So true about May, it looks like we are in for a great gardening weekend!

  3. Wow, you were pretty ambitious even back in the apartment days! Which part of the Hill did you live on? I wonder if the window box is still there and tended/appreciated by someone else? I love your careful drawing, it's really beautiful and shows how much thought you put into your tiny available space. So nice that you had that connection with your grandmother, too. I wish I'd decided to get interested in gardening while my grandfather was still alive, he could have taught me a lot.

  4. What a nice mini garden you had :-) It is always so wonderful to have a window filled with lovely greens.

    I am still looking forward for a 'real' garden :-( I guess in every good thing, there is always a starting point. Hey, container gardening is fun too. I am enjoying it.

    Have a great weekend!

  5. Karen - my apt was on the corner of Thomas and Boylston. I walked past when we were there in September and the window boxes were gone. They had been there for many years. I had the most amazing neighbors on the corner of Thomas and Harvard, in the house. They have a beautiful yard and helped me with my plant knowledge. They are still there. Fabulous green lights at Christmas.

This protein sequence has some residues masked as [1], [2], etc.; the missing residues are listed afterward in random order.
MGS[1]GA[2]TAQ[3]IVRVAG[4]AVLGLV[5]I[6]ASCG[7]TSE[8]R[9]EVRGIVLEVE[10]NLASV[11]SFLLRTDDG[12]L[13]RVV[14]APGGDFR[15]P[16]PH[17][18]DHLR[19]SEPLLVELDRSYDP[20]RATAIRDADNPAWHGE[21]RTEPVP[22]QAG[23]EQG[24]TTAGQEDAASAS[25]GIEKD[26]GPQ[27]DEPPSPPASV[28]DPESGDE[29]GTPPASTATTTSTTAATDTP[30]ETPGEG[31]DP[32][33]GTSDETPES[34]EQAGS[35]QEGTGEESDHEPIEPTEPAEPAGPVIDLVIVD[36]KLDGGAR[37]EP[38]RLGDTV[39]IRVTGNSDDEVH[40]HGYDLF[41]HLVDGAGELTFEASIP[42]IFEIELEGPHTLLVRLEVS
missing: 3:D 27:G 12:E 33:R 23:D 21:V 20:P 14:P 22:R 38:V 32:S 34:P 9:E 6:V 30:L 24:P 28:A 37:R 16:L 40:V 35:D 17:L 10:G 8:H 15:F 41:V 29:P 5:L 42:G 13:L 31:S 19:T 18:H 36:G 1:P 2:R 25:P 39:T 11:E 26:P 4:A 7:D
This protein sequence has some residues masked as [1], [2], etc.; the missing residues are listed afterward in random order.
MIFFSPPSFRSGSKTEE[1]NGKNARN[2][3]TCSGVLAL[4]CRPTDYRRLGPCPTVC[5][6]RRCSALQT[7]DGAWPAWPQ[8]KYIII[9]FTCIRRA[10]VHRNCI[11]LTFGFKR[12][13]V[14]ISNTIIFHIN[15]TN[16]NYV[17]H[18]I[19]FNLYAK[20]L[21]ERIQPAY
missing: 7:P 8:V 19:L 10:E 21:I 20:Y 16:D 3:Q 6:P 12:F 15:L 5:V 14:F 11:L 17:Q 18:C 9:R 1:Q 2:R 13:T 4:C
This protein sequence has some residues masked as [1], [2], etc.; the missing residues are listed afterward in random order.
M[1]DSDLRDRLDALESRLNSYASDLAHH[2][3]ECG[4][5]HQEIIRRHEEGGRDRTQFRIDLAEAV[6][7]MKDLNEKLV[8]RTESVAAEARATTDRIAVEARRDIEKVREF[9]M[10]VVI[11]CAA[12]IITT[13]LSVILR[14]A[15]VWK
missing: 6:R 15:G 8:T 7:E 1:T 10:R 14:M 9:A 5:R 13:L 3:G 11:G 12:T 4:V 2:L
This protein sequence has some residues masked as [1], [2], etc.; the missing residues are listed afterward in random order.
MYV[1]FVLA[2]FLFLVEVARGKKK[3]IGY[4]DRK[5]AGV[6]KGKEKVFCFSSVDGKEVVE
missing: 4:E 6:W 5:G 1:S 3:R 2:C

I think that is my number one regret when it comes to my grandparents, that I never really talked to my grandpa about gardening. He knew so much!

    Stephanie - thank you! I loved the experience and really feel it was a 'real' garden, it meant that much to me and yours must too. What really matters is the connection.

  6. Your journal drawings were so nice! I still have mine around, but mine are all crumpled and messy and possibly smeared with jelly donut. I was surprised to find the areas I'd sketched pretty much grew up according to plan.
    I think your blog sort of counts as your new form of garden journal. I read an old post the other day just to find out how much compost I ordered last year, I was so happy I'd mentioned the quantity.

  7. You are so right about the blog Megan, I thought about that yesterday. I have a sketch I did of the front yard and one of the back yard. they are pretty right on, except I thought we should leave out a slab once and a while on the patio to plant in. I'm glad we didn' would have been disruptive.

    I hate to admit this but I've always bought bags of compost. That way I can spread it bit by bit rather than have a load just BEGGING to be taken care of NOW. Lazy and expensive. I should look into ordering. I imagine it's cheaper?

  8. I buy bags throughout the year, but they only end up around new plants. When I get a load of compost, I mulch the whole yard with it. You probably don't need that much with your gravel mulch in the front and lawn in back. I'm sure it ends up cheaper by the pound to get it in bulk, but I think with the delivery fee, and depending on your quantity, bags might actually work out in your favor.

  9. Thanks Megan for helping me feel less guilty for my compost ways!